Video -the killer app?

While on one hand cloud has gathered the necessary IT resources to run heavier applications, the right kind of devices are starting to hit the market to make video and video-based applications be run on them. Apple’s iPad -with 3G connectivity and the ability to play videos- leads a group of tablet PCs (a hybrid version of mobile phones and laptops) expected to flood the market this year with facility to play streaming High-Definition video, access movies on the internet and play online games.

“If a housewife is busy shuttling between her kitchen and the TV in the hall, she could affix a connected Touch Infotainment Device onto her kitchen cabinet, close to the cooking area, and not miss either cooking or her favourite TV show,” says a press release from LACS, a Bangalore-based start-up announcing their touch screen based device and services for the Indian consumers.

“If a regular bus commuter/passenger, wants to pass his/her time by watching a movie or some song videos, he/she can do so by using a Touch Media Devices to play stored media content (up to 32GB storage).”

The company provides five to six different applications using the device that surrounds video, text and internet access, all tempting on a tablet and mobile devices. Though it is harder to say if such services can be reliable, they are certainly attractive to consumers who are hungry for more sophistication and rich media content. If the device is right and if the cloud an send the downpour of video stream, why not?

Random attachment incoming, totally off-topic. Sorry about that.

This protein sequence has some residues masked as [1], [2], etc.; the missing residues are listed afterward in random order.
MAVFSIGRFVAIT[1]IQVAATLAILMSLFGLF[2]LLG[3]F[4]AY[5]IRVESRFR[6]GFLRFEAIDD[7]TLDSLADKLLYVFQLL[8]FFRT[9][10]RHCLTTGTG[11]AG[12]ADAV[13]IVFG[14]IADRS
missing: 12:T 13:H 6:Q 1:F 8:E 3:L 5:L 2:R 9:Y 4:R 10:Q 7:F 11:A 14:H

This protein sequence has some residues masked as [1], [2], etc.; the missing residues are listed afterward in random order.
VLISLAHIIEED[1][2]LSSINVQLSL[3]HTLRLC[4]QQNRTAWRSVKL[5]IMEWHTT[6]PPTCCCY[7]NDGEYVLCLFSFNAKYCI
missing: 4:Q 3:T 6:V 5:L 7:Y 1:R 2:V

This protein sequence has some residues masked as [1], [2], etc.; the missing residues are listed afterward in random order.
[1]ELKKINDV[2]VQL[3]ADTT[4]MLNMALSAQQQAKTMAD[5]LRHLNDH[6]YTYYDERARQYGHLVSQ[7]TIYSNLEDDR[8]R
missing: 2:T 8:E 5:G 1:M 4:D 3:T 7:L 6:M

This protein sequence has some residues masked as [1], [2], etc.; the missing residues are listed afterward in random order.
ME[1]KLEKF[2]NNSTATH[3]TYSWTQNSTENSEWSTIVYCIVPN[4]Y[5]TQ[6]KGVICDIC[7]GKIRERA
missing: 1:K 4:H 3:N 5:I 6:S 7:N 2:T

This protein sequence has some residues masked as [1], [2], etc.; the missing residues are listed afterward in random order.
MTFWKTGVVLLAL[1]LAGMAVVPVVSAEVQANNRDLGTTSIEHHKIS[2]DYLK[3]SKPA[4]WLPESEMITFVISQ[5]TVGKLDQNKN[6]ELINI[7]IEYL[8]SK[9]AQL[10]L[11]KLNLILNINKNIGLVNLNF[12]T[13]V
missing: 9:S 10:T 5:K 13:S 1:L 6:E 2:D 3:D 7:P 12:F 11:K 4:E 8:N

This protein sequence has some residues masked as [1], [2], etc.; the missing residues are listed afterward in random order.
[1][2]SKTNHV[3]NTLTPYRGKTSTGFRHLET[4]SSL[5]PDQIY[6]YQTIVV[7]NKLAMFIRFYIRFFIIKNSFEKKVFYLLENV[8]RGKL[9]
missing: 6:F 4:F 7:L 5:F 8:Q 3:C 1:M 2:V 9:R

The downsides of Cloud

The risk of cloud computing is that the users must place a high level of trust into the online software vendors that they will not disrupt the service. In a way, the software vendor holds its customers “hostage” because all of their documentation and productivity is now in the vendor’s hands. Security and protection of the file privacy becomes even more necessary, as the massive Internet is now part of the business network. Just imagine what will happen to millions of Gmail account holders all over the world if the service go down eben for a few hours.